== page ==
Officials are expecting to find that up to 70 percent of the more than 50,000 homes in Livingston Parish will have been damaged by floodwaters that swamped the area since Thursday, with the southern portions of the parish expected to be dealing with floodwaters through Wednesday.
Mark Harrell, the parish's Homeland Security and Emergency Preparedness director, said that 4,000 people were still in 25 shelters, but that number is expected to grow as rescues continue and more shelters could open.
"They're pulling out whole subdivisions when they hit it," said Harrell of the rescue efforts. The U.S. Census says there are 50,170 housing units in the parish in 2010 and Harrell estimated 60 percent to 70 percent have flood damage.
Sheriff Jason Ard said in a video that law enforcement and military personnel were still rescuing people from flooded homes, with efforts shifting to the Maurepas and French Settlement areas in southern Livingston Parish, where water was beginning to rise.
"What's good right now is that a lot of the rescues we're doing right now is more set toward evacuation, not as life-threatening as we have been," Ard said, noting that there's heavy boat traffic in floodwaters throughout the parish.
Some of the heaviest damage so far has been in Watson, Albany and Holden, he said.
Waters receded enough by Monday afternoon to allow the opening of some roads for the first time in days, Ard said, with U.S. 190 and other routes open eastbound toward Interstate 55.
Throughout the parish, residents continued to suffer through high water and chaos Monday, even as record flood levels in areas around Walker and Denham Springs began to gradually recede.
Dropping levels on the Amite River at Denham Springs meant the water had headed downriver, jumping its banks in French Settlement and Port Vincent on its way toward Maurepas. Hundreds more homes took on water Sunday night and through the day Monday, adding to the thousands already made homeless by the floods.
Rising waters in the southern half of the parish also caused once-dry shelters to be cut off to traffic and taking on water. U.S. Army National Guard missions to move people gathered at Hebron Baptist Church and at an elementary school ran into trouble in the early morning as even military high water trucks found themselves in water over their headlights.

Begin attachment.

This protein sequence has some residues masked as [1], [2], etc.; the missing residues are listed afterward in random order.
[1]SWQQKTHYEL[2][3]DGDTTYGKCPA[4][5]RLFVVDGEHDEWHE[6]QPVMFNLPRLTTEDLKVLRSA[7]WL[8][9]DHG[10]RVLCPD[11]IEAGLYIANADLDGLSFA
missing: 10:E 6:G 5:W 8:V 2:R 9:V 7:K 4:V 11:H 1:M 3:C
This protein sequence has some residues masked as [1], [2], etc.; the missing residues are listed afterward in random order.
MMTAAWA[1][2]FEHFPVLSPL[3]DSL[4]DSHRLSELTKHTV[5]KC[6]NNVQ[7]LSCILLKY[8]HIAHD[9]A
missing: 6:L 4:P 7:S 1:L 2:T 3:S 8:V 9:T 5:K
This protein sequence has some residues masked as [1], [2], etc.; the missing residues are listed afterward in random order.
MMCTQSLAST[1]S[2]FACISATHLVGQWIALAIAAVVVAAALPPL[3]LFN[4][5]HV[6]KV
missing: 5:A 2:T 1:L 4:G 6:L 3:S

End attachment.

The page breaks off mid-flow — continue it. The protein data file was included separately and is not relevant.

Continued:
When an amateur rescue crew in boats picked Jennifer Gonzalez and two of her daughters up from their home in a trailer park on Buddy Ellis Road outside Denham Springs, it was the beginning of a lengthy ordeal: The volunteers dropped her and the two girls at South Fork Elementary school on La. 16, but her boyfriend and two other children never arrived. Frantic efforts to reach them failed, in part because of ongoing cellphone outages. It wasn't until about eight hours later she got word that they were at a makeshift shelter on Satsuma Road.
"I couldn't get answers about where they were because they didn't know anything," she said, while riding in the back of a military transport from the schools to Stine hardware in Walker. "When I found out, I was so happy."
But even Monday evening, she — like many others in the parish — didn't know where she was headed next or how she might reach the rest of her family.
The Rev. J.R. Gordon, 79, said neighbors on La. 610 fled to his home at New Beginnings Christian Church because it's on higher ground before it started taking in water as well Sunday.
In French Settlement, where the Amite River crested Sunday afternoon, 59-year-old Lonnie Wells, said he was planning to ride out the flood, even as he stood in calf-deep water on the road next to the motorboat that's become his main means of transportation.
Wells said water was six feet deep in front of his trailer but only a foot had made it inside so far. He said he intends to stick it out to watch his chickens, rabbits and dogs, some of whom had climbed into the trees to get out of water.
But Doug Murphy, a neighbor driving his truck loaded with family down La. 16 on his way out of town, urged Wells to hitch a ride on one of the National Guard trucks evacuating people from the area.
"Never seen nothing like this, never," said Murphy, 54, who already had about six feet of water in his home by noon Monday. "I got a park with eight trailers in it that went under with no flood in insurance. But hey, we breathing good air so we alive!"
An armada of small motor boats — manned by sheriffs deputies from across the state, soldiers and hundreds of volunteers — continued to pluck people from flood zones across the parish throughout Monday. Along La. 16, those rescued said the amateur rescue crews outnumbered the professional by three or five to one.
Among those who lost a home in the floods was Livingston Parish President Layton Ricks, who said he spotted the damage while running rescue missions with emergency crews Monday.
"It's going to take us quite some time to get through this, but we will get through it," Parish President Layton Ricks said in a video.